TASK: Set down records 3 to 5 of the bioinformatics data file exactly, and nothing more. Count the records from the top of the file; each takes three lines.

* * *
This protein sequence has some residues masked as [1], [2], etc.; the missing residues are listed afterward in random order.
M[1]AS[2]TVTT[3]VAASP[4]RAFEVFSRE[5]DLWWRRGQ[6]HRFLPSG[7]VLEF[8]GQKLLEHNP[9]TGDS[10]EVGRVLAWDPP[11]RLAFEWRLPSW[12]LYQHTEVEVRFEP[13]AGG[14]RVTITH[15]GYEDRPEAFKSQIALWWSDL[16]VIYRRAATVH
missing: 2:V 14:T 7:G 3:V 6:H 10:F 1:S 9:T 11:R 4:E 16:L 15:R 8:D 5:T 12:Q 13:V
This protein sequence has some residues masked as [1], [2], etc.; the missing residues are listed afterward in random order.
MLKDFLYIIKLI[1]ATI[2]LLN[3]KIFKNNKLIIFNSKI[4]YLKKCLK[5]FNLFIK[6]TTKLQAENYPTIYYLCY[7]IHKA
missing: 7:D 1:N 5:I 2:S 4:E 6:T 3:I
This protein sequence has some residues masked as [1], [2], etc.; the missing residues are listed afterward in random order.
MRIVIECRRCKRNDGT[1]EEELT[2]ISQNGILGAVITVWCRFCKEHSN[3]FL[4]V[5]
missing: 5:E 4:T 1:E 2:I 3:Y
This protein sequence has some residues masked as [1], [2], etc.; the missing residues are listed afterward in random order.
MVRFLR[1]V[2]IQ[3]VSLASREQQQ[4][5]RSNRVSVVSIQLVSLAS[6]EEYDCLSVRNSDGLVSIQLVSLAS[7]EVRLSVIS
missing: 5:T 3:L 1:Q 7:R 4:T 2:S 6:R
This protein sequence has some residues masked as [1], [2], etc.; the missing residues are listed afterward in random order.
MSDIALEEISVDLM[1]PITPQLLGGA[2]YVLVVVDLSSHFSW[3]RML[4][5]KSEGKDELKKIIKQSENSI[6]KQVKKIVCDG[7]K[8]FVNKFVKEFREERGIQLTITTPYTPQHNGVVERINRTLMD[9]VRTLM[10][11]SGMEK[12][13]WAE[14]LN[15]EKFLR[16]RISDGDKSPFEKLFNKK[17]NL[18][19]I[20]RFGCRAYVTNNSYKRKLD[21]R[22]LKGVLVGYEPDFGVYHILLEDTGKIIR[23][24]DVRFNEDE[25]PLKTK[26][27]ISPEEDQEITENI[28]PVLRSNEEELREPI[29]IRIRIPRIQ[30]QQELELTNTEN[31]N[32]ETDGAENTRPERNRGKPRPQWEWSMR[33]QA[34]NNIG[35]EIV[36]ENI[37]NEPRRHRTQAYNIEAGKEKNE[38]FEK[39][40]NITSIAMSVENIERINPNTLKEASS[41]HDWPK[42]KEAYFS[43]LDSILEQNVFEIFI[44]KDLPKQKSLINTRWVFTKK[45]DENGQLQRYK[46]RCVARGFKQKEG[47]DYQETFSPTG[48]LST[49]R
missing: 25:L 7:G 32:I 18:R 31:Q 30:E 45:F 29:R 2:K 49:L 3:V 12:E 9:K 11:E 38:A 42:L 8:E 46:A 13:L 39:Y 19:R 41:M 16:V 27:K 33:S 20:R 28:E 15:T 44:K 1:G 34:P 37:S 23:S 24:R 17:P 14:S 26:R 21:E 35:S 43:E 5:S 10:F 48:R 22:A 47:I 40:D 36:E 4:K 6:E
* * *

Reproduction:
This protein sequence has some residues masked as [1], [2], etc.; the missing residues are listed afterward in random order.
MRIVIECRRCKRNDGT[1]EEELT[2]ISQNGILGAVITVWCRFCKEHSN[3]FL[4]V[5]
missing: 5:E 4:T 1:E 2:I 3:Y
This protein sequence has some residues masked as [1], [2], etc.; the missing residues are listed afterward in random order.
MVRFLR[1]V[2]IQ[3]VSLASREQQQ[4][5]RSNRVSVVSIQLVSLAS[6]EEYDCLSVRNSDGLVSIQLVSLAS[7]EVRLSVIS
missing: 5:T 3:L 1:Q 7:R 4:T 2:S 6:R
This protein sequence has some residues masked as [1], [2], etc.; the missing residues are listed afterward in random order.
MSDIALEEISVDLM[1]PITPQLLGGA[2]YVLVVVDLSSHFSW[3]RML[4][5]KSEGKDELKKIIKQSENSI[6]KQVKKIVCDG[7]K[8]FVNKFVKEFREERGIQLTITTPYTPQHNGVVERINRTLMD[9]VRTLM[10][11]SGMEK[12][13]WAE[14]LN[15]EKFLR[16]RISDGDKSPFEKLFNKK[17]NL[18][19]I[20]RFGCRAYVTNNSYKRKLD[21]R[22]LKGVLVGYEPDFGVYHILLEDTGKIIR[23][24]DVRFNEDE[25]PLKTK[26][27]ISPEEDQEITENI[28]PVLRSNEEELREPI[29]IRIRIPRIQ[30]QQELELTNTEN[31]N[32]ETDGAENTRPERNRGKPRPQWEWSMR[33]QA[34]NNIG[35]EIV[36]ENI[37]NEPRRHRTQAYNIEAGKEKNE[38]FEK[39][40]NITSIAMSVENIERINPNTLKEASS[41]HDWPK[42]KEAYFS[43]LDSILEQNVFEIFI[44]KDLPKQKSLINTRWVFTKK[45]DENGQLQRYK[46]RCVARGFKQKEG[47]DYQETFSPTG[48]LST[49]R
missing: 25:L 7:G 32:I 18:R 31:Q 30:E 45:F 29:R 2:K 49:L 3:V 12:E 9:K 11:E 38:A 42:L 8:E 46:A 13:L 39:Y 19:R 41:M 16:V 27:K 33:S 20:R 28:E 15:T 44:K 1:G 34:P 37:S 23:S 24:R 17:P 14:S 26:R 21:E 35:S 43:E 5:S 10:F 48:R 22:A 47:I 40:D 36:E 4:K 6:E